Do you have too many things in your home and not enough room? It may feel that way when you live in a disorganized space or fail to make a regular practice of clearing out the old to make room for the new.

We are connected to everything in our environment, so when physical things in our environment have no “home,” we mirror that internally and feel unsettled emotionally and mentally, becoming frustrated and irritable. Putting some thought and effort into the organization of your environment is a key to mental and emotional peace.

Organizing from a feng shui perspective

Hiring professional organizers or finding helpful-hint sources to maximize every square inch of a closet or shelf is a great start, but you can create even smoother energy by looking at storage and organization from a feng shui perspective.

With awareness, you’ll move toward your dream of “having a place for everything,” and get the energy flowing by looking at supportive feng shui organizational solutions.


Keep these tips in mind:

• Refrain from putting shelves over a door or on a wall where they hang over your bed. These shelves create energetically challenging downward-pressing energy that symbolizes a person or a situation hanging over you.

• Avoid filling your storage space completely. When your shelves or closets are completely full, energetically you leave no space for something new. Full shoeboxes block new sources of support and prevent new movement. Full kitchen cupboards block new opportunities for wellness; full bookshelves block new sources of wisdom, promoting stagnant thinking. Full bedroom closets show that you are not open to new relationships or new ways to relate to those in your life.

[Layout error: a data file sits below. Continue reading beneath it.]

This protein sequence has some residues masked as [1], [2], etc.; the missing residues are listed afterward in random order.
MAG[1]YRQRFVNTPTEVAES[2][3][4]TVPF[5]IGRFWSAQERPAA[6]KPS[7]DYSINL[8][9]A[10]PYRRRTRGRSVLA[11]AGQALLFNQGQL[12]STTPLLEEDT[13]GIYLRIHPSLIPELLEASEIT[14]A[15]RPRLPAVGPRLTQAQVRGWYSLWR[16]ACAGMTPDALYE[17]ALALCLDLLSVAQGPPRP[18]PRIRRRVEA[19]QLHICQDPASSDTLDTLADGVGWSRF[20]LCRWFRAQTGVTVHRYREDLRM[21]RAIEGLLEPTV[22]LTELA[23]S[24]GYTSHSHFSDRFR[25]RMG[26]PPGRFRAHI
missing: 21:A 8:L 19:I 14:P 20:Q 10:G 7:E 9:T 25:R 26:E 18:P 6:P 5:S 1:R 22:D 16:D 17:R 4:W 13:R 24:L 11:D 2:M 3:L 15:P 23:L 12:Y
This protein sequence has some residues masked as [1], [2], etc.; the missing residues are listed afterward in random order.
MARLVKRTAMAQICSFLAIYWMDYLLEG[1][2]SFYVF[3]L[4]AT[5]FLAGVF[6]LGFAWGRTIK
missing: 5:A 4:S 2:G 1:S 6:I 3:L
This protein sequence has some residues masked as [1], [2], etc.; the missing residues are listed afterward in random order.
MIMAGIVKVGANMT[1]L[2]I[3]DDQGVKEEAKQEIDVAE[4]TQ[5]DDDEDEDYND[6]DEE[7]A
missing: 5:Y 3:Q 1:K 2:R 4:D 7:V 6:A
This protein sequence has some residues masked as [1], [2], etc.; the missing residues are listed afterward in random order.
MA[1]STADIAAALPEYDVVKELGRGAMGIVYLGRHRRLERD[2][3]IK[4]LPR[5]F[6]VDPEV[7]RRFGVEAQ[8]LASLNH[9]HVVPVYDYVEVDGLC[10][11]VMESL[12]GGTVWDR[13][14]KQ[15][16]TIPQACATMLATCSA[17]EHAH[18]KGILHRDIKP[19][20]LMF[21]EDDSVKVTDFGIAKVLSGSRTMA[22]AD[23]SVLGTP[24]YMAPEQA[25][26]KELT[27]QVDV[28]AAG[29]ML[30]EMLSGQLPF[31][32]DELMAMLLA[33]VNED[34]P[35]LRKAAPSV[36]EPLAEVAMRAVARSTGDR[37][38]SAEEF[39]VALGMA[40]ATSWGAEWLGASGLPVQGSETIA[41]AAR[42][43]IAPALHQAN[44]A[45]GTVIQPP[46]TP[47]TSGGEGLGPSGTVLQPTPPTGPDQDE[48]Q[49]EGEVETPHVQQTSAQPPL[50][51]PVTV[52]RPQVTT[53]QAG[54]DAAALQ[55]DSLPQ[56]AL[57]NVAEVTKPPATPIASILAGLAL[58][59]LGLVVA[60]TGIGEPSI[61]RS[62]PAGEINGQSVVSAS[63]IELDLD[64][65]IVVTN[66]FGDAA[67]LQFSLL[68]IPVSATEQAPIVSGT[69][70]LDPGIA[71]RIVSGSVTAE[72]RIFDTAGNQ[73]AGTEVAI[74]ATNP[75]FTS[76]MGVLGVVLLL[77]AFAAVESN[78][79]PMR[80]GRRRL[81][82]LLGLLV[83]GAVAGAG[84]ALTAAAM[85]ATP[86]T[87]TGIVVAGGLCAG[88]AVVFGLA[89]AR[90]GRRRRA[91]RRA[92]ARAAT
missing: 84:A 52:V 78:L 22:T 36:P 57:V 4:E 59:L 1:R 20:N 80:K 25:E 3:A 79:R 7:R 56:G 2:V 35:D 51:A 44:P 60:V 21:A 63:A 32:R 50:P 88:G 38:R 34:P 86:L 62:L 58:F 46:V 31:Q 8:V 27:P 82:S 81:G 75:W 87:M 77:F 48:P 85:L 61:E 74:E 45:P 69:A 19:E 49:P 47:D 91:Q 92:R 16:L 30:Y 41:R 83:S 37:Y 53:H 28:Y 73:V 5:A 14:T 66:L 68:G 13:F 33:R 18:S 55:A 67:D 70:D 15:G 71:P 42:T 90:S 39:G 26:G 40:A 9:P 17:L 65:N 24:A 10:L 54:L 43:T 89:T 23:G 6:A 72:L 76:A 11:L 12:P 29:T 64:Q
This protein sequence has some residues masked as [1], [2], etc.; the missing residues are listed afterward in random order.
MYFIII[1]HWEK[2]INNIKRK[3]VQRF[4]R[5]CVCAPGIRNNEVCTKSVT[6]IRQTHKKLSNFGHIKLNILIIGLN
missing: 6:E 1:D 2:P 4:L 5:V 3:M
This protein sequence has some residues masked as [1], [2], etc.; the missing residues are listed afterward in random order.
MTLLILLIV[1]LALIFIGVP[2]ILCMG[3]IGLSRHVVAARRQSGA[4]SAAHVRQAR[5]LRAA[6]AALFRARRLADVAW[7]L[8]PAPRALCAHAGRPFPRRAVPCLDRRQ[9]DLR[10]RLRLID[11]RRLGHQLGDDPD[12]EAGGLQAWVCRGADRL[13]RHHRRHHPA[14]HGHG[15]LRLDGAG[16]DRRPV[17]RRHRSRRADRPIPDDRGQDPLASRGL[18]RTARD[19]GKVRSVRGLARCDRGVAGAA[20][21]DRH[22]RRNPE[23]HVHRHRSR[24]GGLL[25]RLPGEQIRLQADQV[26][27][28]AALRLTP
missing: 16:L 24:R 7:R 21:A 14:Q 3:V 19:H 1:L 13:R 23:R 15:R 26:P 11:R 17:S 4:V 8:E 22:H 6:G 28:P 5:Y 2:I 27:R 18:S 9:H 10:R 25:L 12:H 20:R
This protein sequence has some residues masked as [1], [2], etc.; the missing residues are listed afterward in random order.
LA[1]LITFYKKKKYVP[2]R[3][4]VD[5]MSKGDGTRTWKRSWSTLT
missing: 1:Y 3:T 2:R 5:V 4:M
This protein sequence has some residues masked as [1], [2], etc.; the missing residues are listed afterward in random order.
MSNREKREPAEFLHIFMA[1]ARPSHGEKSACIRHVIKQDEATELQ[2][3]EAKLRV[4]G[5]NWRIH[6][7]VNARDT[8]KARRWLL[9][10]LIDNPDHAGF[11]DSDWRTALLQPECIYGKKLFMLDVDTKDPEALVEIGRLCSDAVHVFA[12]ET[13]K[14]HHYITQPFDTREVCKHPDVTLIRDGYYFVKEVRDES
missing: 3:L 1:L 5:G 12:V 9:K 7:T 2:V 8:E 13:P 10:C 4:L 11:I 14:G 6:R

• If you have a bed with storage drawers built in, only store items that have “restful” energy, such as linens, blankets and towels. Avoid shoes (symbolizing “movement”) and items from the past, such as photos of old relationships that symbolize emotional upset. Never store sharp objects, books or media or exercise equipment in your bedroom (keeps your mind and chi active).

• Avoid too many storage units that hang from the ceiling. An excess of overhead storage is not only visually heavy but contributes to supporting feelings of overwhelm. If you have a lot of things weighing you down in your life, more overhead storage only exacerbates that feeling.


• Hooks on the back of the bathroom door are fine to hold towels, but refrain from putting hooks on the back of all the doors in your home, especially your main and bedroom doors. Doors are the portals to the energy flow and if they are overburdened, transitioning your life from one stage to the next may be difficult. Doors should open freely.

• Avoid visual overwhelm. This happens when you store everything you own that is nice, cute and meaningful on open shelves around your home. From a feng shui perspective, it is better to have only a few treasured items on display. Store the others behind closed shelving and rotate them when you need a change of energy. Themed collections can be grouped together to create a unified energy. For example, if you have many rabbit-themed items, place them in one place for a powerful visual.

• Functionality is important, but so are aesthetics. Store the things you use often in convenient, but outof-sight places. Open shelving promotes visual clutter. So the more you can hide (in an organized way) the better you will feel.

Discard and donate as you go. You will create valuable physical space, and eliminate a drain on your energy. It doesn’t make sense to store items you really don’t need.

To learn more about feng shui expert and life guide Alice Inoue, visit